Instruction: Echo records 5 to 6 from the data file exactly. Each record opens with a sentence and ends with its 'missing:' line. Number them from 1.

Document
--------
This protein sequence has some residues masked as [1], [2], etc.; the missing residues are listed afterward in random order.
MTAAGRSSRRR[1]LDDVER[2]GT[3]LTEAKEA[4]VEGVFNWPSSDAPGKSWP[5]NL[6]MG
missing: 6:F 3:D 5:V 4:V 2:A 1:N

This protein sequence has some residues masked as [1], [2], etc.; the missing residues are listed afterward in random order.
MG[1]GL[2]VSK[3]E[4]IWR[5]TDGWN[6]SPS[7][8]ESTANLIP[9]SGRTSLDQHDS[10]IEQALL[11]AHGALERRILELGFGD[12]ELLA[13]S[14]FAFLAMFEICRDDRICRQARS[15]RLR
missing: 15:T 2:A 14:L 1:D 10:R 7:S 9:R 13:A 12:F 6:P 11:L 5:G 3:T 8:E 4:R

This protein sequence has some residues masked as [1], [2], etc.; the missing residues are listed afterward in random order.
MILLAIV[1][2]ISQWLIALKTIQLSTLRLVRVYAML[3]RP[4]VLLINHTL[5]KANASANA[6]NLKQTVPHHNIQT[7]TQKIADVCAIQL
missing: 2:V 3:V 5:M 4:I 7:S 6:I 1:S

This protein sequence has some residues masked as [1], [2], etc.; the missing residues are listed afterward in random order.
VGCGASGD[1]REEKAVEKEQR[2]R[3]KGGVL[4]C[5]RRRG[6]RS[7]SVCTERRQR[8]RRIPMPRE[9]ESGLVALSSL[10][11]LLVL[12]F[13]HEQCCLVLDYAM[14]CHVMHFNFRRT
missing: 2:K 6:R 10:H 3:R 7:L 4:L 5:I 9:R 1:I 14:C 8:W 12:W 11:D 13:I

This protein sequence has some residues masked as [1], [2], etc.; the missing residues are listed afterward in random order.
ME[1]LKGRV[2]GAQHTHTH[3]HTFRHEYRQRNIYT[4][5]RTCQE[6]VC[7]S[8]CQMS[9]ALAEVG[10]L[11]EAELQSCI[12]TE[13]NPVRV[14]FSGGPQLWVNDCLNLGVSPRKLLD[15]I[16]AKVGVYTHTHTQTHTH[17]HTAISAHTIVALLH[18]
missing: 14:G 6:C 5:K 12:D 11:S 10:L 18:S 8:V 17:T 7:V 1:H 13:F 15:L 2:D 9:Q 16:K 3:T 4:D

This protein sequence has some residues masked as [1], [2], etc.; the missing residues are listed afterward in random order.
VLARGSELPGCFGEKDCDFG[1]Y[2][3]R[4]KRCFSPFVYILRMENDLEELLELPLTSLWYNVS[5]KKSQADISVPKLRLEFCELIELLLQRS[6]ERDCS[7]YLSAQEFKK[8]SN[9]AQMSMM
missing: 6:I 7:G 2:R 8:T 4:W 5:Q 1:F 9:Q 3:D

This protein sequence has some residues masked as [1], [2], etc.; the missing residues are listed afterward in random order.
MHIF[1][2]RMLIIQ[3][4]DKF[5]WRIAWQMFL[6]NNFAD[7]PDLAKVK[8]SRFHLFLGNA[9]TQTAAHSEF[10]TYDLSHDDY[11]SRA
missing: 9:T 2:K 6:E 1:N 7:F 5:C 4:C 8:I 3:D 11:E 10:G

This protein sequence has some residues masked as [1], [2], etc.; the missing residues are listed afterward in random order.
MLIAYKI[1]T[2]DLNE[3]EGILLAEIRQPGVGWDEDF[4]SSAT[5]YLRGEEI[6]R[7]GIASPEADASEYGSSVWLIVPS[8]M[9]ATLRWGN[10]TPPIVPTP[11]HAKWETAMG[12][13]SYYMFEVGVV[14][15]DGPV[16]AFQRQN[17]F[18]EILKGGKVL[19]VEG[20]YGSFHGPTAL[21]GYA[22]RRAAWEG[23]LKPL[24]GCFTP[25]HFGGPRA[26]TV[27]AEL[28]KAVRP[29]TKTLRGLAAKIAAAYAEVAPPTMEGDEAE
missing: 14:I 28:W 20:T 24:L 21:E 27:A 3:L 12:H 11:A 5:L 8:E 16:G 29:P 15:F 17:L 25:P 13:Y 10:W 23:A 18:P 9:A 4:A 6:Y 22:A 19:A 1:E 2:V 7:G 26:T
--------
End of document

This protein sequence has some residues masked as [1], [2], etc.; the missing residues are listed afterward in random order.
ME[1]LKGRV[2]GAQHTHTH[3]HTFRHEYRQRNIYT[4][5]RTCQE[6]VC[7]S[8]CQMS[9]ALAEVG[10]L[11]EAELQSCI[12]TE[13]NPVRV[14]FSGGPQLWVNDCLNLGVSPRKLLD[15]I[16]AKVGVYTHTHTQTHTH[17]HTAISAHTIVALLH[18]
missing: 14:G 6:C 5:K 12:D 11:S 10:L 18:S 8:V 17:T 7:V 1:H 13:F 15:L 2:D 9:Q 16:K 3:T 4:D

This protein sequence has some residues masked as [1], [2], etc.; the missing residues are listed afterward in random order.
VLARGSELPGCFGEKDCDFG[1]Y[2][3]R[4]KRCFSPFVYILRMENDLEELLELPLTSLWYNVS[5]KKSQADISVPKLRLEFCELIELLLQRS[6]ERDCS[7]YLSAQEFKK[8]SN[9]AQMSMM
missing: 6:I 7:G 2:R 8:T 4:W 5:Q 1:F 9:Q 3:D